Spirituality is a central component of who I am. It is at my mother’s core and so it was with my grandmother before her. One of my clearest memories involves my grandmother, a Southern Black woman born in the very late 1920s who raised eight children through the sociopolitical unrest of the 1950s and 1960s, carefully instructing me to pray without cease. I remember thinking to myself that I absolutely must pay attention to my grandmother’s words because she so infrequently rubbed more than two words together for any purpose. To this day I can recall watching my grandmother as she stood swaying in the early morning hours on our front porch in northeast Florida as dawn poured over her brown skin. Her hands were raised to the sky and her eyelids squeezed shut as whispered words of blessing, protection and healing passed her lips.
In addition to being a praying woman, my grandmother was a fighter, and she passed that fight on to my mother who had two children of her own to look after. I remember my mother taking me with her to school board meetings where she argued for the rights and opportunities that would allow me to obtain the caliber of education that she knew I and every other child of color deserved. My memories of that time in my childhood are suffused with heartfelt supplications to the Christian God. My grandmother showed my mother that she could fight by using her voice, both in school board meetings and in prayer. In late high school, many years after my days of accompanying my mother to meetings, I came out of the broom closet. Paganism is markedly different from Christianity in theology and practice so needless to say, my mother had questions, but they were just questions. In my mother’s home, I was free to explore my spirit, wherever it might take me.
Years of watching the women in my life taught me that spirituality is about connection and relationship. I spent my youth watching them harness their connection with Spirit and their relationship with a holy power (in their case the Christian God) to navigate day to day struggles with work, money, and family as well as societal struggles with institutional racism (among other -isms). The women who raised me learned to maneuver at the margins and to thrive at the edge of society while also working toward social justice where they could. As my own spiritual journey into and through Paganism progressed, I found myself moved to connect with Spirit and build a relationship with a holy power as my grandmother and mother had done before me and as many more in our line had done before them. The first goddess to call my name like a thousand trumpets at dawn was the Greek goddess Hekate.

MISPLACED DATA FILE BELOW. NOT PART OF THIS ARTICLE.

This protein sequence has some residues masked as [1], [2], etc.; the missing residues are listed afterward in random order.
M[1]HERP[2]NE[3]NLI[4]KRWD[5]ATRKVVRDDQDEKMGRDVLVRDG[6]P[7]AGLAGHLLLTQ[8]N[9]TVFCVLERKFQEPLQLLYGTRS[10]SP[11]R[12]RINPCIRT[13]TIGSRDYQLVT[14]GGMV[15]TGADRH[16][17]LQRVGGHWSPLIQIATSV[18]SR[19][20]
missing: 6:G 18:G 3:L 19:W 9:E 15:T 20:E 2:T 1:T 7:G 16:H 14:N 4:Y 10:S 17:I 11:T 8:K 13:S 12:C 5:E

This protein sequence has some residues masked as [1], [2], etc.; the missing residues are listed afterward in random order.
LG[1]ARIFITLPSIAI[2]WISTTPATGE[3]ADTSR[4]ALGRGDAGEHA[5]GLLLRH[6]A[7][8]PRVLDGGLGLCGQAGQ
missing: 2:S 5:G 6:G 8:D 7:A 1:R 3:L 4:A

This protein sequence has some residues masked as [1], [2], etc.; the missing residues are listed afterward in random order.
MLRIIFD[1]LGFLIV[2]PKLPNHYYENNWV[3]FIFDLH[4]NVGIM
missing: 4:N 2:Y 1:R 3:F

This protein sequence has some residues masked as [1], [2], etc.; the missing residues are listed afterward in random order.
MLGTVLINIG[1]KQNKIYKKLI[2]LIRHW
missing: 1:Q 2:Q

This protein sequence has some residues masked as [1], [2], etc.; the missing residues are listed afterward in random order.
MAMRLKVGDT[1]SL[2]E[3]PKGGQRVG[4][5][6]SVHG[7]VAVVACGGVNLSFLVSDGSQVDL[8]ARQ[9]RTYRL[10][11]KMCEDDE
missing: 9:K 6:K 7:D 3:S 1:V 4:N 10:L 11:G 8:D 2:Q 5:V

Hekate was and is the lady of the crossroads, necromancy, witchcraft, and gateways. Those who know Hekate know that she spends quite a lot of time on the edges of the worlds and on the edges of our awareness. Her might is wrapped up in liminal spaces, the restless dead, night-wandering spirits, and magic. She is the holy lady who walks with Persephone as she crosses from the land of the dead to the land of the living and back again. Hekate is there when we too are birthed into life and when we die to this world and pass into the next. She is the twin torch-bearing mistress of the yawning dark. In addition she wards the way during times and through places of transition.
As I have grown, my connection to and relationship with Hekate have grown as well. In my youth, my grandmother and my mother both harnessed the grace and beauty of their relationship with the Christian God to overcome myriad challenges. I have chosen to do the same, but my prayers fall upon Hekate’s ears. I call to her for aid on a number of fronts, including work, money, and family, and I pray to her in my struggles with microaggressions and other expressions of power, privilege, and oppression. Against the national backdrop of racist police shootings, church bombings, university demonstrations, race riots and more, I have found great comfort and a measure of power in praying and offering to Hekate for aid as I navigate these difficult times of social and political transition. I pray to her for strength when subjected to others’ ignorance, for courage when confronting racist comments in various spaces, for protection when walking in places that are potentially unsafe for Black people, and for social justice on behalf of all who seek long overdue rights and privileges. Sometimes my prayers are formal affairs accompanied by offerings at the crossroads. At other times they are informal words whispered to the sky at dawn with my hands held aloft, in my grandmother’s way.
Lady Hekate, Queen of Land, Sky, and Sea,
In all realms where you reign, grant us favor.
Hekate Soteira, Saving Goddess,
Strengthen us as we fight for justice.
Hekate Apotropaia, Averter of Evil,
Ward us against those who would inflict harm.
Hekate Trioditis, Goddess of the Crossroads,
We have traveled far through the yawning dark;
May you bless what remains of this long journey.
Author: Tamilia is a devotional polytheist, spirit-worker, mystic, rune reader, traveler of the Otherworlds, and witch wandering toward divine wonders. In her wanderings she seeks an intimate understanding of the magical ties that join the Worlds and the wisdom required to use that knowledge well.